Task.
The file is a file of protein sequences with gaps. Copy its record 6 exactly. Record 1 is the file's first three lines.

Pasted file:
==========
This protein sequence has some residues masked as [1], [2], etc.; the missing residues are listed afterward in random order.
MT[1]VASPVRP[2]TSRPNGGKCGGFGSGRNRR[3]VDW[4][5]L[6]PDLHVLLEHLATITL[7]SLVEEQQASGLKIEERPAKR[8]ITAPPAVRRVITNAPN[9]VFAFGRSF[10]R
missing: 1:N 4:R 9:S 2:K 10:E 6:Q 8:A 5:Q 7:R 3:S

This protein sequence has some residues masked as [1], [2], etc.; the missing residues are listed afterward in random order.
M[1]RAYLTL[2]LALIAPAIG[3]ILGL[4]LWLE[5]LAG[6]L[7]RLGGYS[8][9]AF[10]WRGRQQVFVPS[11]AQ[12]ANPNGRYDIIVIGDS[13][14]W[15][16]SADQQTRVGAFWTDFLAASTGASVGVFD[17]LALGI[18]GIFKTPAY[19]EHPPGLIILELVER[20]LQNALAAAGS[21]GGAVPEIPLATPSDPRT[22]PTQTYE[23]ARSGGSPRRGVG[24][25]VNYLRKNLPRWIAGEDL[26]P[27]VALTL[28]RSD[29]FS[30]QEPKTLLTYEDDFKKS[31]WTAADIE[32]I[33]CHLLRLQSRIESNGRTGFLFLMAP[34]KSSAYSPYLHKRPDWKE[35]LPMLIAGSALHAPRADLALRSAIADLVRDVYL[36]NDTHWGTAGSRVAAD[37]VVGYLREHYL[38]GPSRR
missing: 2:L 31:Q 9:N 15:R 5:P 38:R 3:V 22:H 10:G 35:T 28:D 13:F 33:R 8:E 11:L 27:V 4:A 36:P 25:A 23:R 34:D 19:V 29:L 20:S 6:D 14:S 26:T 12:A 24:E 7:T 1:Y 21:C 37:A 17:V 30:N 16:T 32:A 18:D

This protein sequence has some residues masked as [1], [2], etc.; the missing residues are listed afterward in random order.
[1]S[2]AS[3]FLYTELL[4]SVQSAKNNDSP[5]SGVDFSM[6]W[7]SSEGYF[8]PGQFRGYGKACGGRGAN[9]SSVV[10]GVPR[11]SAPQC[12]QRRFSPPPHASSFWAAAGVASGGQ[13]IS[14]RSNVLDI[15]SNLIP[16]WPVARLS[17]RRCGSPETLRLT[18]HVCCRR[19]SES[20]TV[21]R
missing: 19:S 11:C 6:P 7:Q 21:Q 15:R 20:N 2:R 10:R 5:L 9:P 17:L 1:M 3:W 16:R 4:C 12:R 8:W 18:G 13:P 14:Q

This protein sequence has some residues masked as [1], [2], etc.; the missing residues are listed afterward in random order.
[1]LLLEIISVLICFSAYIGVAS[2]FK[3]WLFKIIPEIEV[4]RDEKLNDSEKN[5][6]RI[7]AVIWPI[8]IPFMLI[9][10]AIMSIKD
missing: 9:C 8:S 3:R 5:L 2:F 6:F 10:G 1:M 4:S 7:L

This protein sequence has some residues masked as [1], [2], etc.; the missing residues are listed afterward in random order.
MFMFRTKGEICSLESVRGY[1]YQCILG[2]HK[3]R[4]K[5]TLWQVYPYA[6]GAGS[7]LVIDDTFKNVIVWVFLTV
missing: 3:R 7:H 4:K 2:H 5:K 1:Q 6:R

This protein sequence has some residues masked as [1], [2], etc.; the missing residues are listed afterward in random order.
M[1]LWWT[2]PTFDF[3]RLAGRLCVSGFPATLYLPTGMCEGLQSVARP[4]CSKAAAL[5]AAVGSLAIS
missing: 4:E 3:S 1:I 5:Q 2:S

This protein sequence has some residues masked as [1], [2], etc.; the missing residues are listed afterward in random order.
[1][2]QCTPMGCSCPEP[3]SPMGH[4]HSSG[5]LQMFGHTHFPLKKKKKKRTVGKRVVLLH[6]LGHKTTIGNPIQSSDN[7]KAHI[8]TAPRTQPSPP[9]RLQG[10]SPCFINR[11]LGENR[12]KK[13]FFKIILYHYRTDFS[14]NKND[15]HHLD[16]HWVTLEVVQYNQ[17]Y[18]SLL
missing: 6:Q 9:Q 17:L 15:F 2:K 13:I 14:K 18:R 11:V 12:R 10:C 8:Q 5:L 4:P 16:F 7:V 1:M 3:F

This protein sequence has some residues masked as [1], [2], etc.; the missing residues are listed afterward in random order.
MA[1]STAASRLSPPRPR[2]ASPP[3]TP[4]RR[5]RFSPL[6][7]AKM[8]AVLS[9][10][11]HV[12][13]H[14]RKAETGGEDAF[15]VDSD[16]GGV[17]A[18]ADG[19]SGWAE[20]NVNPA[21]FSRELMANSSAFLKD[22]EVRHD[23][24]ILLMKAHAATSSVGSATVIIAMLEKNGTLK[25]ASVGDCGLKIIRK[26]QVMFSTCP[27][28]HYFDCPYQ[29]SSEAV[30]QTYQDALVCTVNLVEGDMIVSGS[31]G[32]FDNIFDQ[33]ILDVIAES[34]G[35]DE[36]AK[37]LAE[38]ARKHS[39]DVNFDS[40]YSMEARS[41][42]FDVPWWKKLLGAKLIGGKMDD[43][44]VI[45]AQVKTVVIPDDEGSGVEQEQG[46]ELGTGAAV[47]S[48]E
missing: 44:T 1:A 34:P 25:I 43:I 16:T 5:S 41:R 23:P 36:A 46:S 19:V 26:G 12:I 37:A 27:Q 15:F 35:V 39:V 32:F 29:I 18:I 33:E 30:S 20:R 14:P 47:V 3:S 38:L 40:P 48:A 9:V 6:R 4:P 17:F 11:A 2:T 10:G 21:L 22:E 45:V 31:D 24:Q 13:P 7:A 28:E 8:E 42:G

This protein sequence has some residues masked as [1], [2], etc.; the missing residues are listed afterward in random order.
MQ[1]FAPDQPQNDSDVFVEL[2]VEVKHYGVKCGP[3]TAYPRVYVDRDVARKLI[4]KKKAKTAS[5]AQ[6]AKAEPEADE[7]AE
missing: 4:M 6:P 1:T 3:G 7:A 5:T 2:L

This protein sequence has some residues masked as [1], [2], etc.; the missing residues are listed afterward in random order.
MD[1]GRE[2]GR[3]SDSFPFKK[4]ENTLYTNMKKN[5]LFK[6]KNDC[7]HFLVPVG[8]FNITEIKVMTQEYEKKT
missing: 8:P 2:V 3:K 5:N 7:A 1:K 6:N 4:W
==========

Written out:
This protein sequence has some residues masked as [1], [2], etc.; the missing residues are listed afterward in random order.
M[1]LWWT[2]PTFDF[3]RLAGRLCVSGFPATLYLPTGMCEGLQSVARP[4]CSKAAAL[5]AAVGSLAIS
missing: 4:E 3:S 1:I 5:Q 2:S